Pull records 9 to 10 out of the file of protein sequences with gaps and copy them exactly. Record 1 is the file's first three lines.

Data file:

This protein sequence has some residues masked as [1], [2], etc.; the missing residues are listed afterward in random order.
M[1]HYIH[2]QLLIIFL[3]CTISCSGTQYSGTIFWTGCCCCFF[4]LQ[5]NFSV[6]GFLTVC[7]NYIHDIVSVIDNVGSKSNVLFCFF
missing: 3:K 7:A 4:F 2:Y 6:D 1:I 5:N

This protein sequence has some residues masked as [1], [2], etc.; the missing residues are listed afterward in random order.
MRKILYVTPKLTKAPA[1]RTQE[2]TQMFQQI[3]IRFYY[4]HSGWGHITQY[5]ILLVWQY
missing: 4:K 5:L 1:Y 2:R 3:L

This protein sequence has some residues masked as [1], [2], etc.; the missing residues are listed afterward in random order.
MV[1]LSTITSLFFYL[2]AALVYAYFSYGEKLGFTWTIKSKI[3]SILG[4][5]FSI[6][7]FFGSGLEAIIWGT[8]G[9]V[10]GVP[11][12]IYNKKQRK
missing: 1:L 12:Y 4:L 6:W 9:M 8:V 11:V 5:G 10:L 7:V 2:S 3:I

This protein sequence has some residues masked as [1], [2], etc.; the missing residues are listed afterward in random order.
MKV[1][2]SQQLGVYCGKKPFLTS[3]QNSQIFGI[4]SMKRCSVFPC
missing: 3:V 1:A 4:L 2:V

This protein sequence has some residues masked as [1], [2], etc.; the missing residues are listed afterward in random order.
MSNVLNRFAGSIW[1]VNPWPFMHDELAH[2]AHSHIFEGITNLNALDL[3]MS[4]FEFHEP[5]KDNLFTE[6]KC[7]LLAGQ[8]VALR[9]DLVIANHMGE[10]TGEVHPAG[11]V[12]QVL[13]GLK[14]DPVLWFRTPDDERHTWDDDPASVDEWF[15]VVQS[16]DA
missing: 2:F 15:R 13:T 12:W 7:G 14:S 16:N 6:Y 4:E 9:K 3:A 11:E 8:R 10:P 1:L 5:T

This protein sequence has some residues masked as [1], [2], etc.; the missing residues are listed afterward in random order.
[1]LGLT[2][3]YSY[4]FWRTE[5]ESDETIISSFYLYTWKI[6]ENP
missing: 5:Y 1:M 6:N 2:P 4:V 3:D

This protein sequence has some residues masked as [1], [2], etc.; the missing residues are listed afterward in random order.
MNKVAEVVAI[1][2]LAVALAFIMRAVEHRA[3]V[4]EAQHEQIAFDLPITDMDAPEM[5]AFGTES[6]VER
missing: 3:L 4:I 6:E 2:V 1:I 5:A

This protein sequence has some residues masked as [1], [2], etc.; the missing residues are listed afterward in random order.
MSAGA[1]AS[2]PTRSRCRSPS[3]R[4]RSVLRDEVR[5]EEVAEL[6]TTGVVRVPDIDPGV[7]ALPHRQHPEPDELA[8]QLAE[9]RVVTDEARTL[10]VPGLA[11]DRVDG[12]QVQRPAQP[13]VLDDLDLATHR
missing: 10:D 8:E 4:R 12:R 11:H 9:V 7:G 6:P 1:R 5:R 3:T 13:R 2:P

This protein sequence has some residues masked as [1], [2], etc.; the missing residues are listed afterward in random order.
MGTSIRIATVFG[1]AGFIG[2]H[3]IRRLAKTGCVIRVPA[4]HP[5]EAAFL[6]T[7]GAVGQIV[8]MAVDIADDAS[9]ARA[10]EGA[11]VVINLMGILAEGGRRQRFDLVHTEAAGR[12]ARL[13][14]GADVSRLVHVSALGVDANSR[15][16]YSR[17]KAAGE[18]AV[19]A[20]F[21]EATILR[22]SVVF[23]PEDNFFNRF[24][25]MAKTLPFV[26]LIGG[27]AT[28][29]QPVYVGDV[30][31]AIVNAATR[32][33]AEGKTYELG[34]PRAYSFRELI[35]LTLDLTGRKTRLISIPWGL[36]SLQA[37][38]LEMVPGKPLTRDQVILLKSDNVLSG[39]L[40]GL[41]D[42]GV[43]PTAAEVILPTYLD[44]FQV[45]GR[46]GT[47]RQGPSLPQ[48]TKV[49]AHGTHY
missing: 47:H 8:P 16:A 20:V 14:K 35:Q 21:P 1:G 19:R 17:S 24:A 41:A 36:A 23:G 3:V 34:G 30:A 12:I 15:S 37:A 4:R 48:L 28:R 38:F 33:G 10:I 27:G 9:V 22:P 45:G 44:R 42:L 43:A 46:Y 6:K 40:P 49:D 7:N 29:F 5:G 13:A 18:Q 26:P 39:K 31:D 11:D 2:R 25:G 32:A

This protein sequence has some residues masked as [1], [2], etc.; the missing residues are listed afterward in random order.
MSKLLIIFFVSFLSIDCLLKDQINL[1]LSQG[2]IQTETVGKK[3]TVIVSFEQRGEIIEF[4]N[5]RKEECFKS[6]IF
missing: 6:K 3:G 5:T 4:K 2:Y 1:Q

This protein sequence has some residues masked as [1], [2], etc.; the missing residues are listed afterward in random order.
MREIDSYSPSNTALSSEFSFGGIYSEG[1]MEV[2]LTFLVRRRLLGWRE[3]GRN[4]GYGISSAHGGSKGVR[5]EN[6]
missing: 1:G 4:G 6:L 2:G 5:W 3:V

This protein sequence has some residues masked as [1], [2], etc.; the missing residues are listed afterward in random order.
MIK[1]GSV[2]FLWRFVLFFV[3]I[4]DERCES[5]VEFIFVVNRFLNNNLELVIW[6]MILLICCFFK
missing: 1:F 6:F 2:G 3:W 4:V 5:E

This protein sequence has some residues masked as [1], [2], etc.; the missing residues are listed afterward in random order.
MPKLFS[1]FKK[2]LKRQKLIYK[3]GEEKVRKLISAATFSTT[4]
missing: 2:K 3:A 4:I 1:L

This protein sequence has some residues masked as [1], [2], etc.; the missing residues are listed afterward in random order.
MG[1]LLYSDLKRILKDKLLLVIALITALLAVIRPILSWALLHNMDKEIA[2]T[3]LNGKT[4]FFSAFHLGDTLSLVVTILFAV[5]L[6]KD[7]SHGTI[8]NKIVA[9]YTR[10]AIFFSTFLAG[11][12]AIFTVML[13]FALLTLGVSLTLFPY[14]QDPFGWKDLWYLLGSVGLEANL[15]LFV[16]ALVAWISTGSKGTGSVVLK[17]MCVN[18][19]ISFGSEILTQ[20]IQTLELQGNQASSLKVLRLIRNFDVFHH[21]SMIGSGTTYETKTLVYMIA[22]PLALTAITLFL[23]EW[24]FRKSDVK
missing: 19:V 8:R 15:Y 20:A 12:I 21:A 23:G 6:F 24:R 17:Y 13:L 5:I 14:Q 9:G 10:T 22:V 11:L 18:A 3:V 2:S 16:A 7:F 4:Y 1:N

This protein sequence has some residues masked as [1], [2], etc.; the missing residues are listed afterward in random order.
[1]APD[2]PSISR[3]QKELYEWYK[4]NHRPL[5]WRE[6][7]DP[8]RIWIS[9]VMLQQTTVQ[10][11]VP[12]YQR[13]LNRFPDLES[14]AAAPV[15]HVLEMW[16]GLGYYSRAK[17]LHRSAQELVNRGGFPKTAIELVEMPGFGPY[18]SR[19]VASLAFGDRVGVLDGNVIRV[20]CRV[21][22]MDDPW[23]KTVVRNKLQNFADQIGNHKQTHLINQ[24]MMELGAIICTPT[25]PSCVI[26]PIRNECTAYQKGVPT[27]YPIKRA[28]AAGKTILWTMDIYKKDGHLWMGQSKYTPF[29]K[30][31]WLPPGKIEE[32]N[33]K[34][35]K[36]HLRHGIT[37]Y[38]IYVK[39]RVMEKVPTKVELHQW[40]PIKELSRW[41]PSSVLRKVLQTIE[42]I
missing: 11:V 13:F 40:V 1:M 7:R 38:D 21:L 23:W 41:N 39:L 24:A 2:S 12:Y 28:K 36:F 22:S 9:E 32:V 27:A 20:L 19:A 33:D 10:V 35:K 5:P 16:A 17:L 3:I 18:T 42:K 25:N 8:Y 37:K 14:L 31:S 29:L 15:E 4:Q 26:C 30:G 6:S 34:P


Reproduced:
This protein sequence has some residues masked as [1], [2], etc.; the missing residues are listed afterward in random order.
MGTSIRIATVFG[1]AGFIG[2]H[3]IRRLAKTGCVIRVPA[4]HP[5]EAAFL[6]T[7]GAVGQIV[8]MAVDIADDAS[9]ARA[10]EGA[11]VVINLMGILAEGGRRQRFDLVHTEAAGR[12]ARL[13][14]GADVSRLVHVSALGVDANSR[15][16]YSR[17]KAAGE[18]AV[19]A[20]F[21]EATILR[22]SVVF[23]PEDNFFNRF[24][25]MAKTLPFV[26]LIGG[27]AT[28][29]QPVYVGDV[30][31]AIVNAATR[32][33]AEGKTYELG[34]PRAYSFRELI[35]LTLDLTGRKTRLISIPWGL[36]SLQA[37][38]LEMVPGKPLTRDQVILLKSDNVLSG[39]L[40]GL[41]D[42]GV[43]PTAAEVILPTYLD[44]FQV[45]GR[46]GT[47]RQGPSLPQ[48]TKV[49]AHGTHY
missing: 47:H 8:P 16:A 20:V 14:K 35:Q 21:P 1:G 19:R 17:S 24:A 41:A 36:A 23:G 3:V 34:G 30:A 12:I 15:S 37:A 4:R 48:L 28:R 38:F 33:G 10:I 27:G 9:V 22:P 45:G 44:R 42:L 43:A 46:Y 6:K 40:P 49:D 7:N 29:F 5:G 13:A 18:Q 26:P 39:K 31:D 11:D 2:R 25:G 32:A

This protein sequence has some residues masked as [1], [2], etc.; the missing residues are listed afterward in random order.
MSKLLIIFFVSFLSIDCLLKDQINL[1]LSQG[2]IQTETVGKK[3]TVIVSFEQRGEIIEF[4]N[5]RKEECFKS[6]IF
missing: 6:K 3:G 5:T 4:K 2:Y 1:Q